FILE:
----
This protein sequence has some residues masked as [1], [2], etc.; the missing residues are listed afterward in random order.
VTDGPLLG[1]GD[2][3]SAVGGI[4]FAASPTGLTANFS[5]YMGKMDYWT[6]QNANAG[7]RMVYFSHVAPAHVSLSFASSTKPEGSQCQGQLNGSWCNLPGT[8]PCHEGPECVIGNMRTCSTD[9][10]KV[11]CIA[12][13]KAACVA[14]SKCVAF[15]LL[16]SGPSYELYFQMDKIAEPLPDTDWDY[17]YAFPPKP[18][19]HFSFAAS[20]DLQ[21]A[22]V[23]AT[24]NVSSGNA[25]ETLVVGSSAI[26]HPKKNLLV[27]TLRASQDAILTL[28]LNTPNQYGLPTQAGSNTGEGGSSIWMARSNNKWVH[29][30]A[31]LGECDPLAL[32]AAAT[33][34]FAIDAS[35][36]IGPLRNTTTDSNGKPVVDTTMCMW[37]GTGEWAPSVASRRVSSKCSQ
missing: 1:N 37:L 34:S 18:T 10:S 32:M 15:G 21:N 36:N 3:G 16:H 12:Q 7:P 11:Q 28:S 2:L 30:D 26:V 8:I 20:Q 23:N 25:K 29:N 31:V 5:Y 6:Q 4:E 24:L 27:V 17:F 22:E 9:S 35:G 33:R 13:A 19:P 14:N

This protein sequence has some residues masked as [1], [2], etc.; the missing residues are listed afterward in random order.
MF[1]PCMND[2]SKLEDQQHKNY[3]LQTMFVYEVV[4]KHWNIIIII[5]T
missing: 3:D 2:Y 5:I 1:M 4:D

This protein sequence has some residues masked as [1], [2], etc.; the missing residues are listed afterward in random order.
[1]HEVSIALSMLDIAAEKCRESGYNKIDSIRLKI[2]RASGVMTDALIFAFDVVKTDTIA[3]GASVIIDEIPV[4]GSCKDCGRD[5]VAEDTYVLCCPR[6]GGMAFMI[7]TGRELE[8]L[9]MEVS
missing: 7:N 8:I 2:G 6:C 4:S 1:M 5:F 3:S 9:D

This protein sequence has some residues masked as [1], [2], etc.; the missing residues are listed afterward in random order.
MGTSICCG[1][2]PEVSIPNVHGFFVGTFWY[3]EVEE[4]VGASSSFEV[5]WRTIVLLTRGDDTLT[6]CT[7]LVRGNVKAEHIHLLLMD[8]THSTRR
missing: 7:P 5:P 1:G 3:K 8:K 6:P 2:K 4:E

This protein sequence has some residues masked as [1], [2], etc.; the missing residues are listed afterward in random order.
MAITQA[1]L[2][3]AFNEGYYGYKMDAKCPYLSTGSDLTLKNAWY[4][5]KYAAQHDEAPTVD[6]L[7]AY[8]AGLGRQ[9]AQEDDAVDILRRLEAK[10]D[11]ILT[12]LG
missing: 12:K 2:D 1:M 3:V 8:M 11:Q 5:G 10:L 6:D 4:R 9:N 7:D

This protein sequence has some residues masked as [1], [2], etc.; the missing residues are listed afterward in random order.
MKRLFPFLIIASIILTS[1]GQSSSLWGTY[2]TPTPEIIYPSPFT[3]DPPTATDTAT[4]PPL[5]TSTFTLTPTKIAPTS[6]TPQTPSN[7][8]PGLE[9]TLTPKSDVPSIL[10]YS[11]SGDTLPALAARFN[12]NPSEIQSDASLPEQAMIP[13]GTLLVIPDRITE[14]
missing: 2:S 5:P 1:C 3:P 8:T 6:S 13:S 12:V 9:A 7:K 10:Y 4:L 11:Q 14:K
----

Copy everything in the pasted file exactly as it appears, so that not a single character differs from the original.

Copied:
This protein sequence has some residues masked as [1], [2], etc.; the missing residues are listed afterward in random order.
VTDGPLLG[1]GD[2][3]SAVGGI[4]FAASPTGLTANFS[5]YMGKMDYWT[6]QNANAG[7]RMVYFSHVAPAHVSLSFASSTKPEGSQCQGQLNGSWCNLPGT[8]PCHEGPECVIGNMRTCSTD[9][10]KV[11]CIA[12][13]KAACVA[14]SKCVAF[15]LL[16]SGPSYELYFQMDKIAEPLPDTDWDY[17]YAFPPKP[18][19]HFSFAAS[20]DLQ[21]A[22]V[23]AT[24]NVSSGNA[25]ETLVVGSSAI[26]HPKKNLLV[27]TLRASQDAILTL[28]LNTPNQYGLPTQAGSNTGEGGSSIWMARSNNKWVH[29][30]A[31]LGECDPLAL[32]AAAT[33][34]FAIDAS[35][36]IGPLRNTTTDSNGKPVVDTTMCMW[37]GTGEWAPSVASRRVSSKCSQ
missing: 1:N 37:L 34:S 18:T 10:S 32:M 15:G 21:N 36:N 3:G 16:H 12:Q 7:P 11:Q 28:S 2:L 30:D 26:V 8:I 20:Q 23:N 25:K 29:N 31:V 5:Y 6:Q 4:E 24:L 27:V 17:F 22:E 9:S 35:G 33:R 13:A 19:P 14:N

This protein sequence has some residues masked as [1], [2], etc.; the missing residues are listed afterward in random order.
MF[1]PCMND[2]SKLEDQQHKNY[3]LQTMFVYEVV[4]KHWNIIIII[5]T
missing: 3:D 2:Y 5:I 1:M 4:D

This protein sequence has some residues masked as [1], [2], etc.; the missing residues are listed afterward in random order.
[1]HEVSIALSMLDIAAEKCRESGYNKIDSIRLKI[2]RASGVMTDALIFAFDVVKTDTIA[3]GASVIIDEIPV[4]GSCKDCGRD[5]VAEDTYVLCCPR[6]GGMAFMI[7]TGRELE[8]L[9]MEVS
missing: 7:N 8:I 2:G 6:C 4:S 1:M 5:F 3:S 9:D

This protein sequence has some residues masked as [1], [2], etc.; the missing residues are listed afterward in random order.
MGTSICCG[1][2]PEVSIPNVHGFFVGTFWY[3]EVEE[4]VGASSSFEV[5]WRTIVLLTRGDDTLT[6]CT[7]LVRGNVKAEHIHLLLMD[8]THSTRR
missing: 7:P 5:P 1:G 3:K 8:K 6:P 2:K 4:E

This protein sequence has some residues masked as [1], [2], etc.; the missing residues are listed afterward in random order.
MAITQA[1]L[2][3]AFNEGYYGYKMDAKCPYLSTGSDLTLKNAWY[4][5]KYAAQHDEAPTVD[6]L[7]AY[8]AGLGRQ[9]AQEDDAVDILRRLEAK[10]D[11]ILT[12]LG
missing: 12:K 2:D 1:M 3:V 8:M 11:Q 5:G 10:L 6:D 4:R 9:N 7:D

This protein sequence has some residues masked as [1], [2], etc.; the missing residues are listed afterward in random order.
MKRLFPFLIIASIILTS[1]GQSSSLWGTY[2]TPTPEIIYPSPFT[3]DPPTATDTAT[4]PPL[5]TSTFTLTPTKIAPTS[6]TPQTPSN[7][8]PGLE[9]TLTPKSDVPSIL[10]YS[11]SGDTLPALAARFN[12]NPSEIQSDASLPEQAMIP[13]GTLLVIPDRITE[14]
missing: 2:S 5:P 1:C 3:P 8:T 6:S 13:S 12:V 9:A 7:K 10:Y 4:L 11:Q 14:K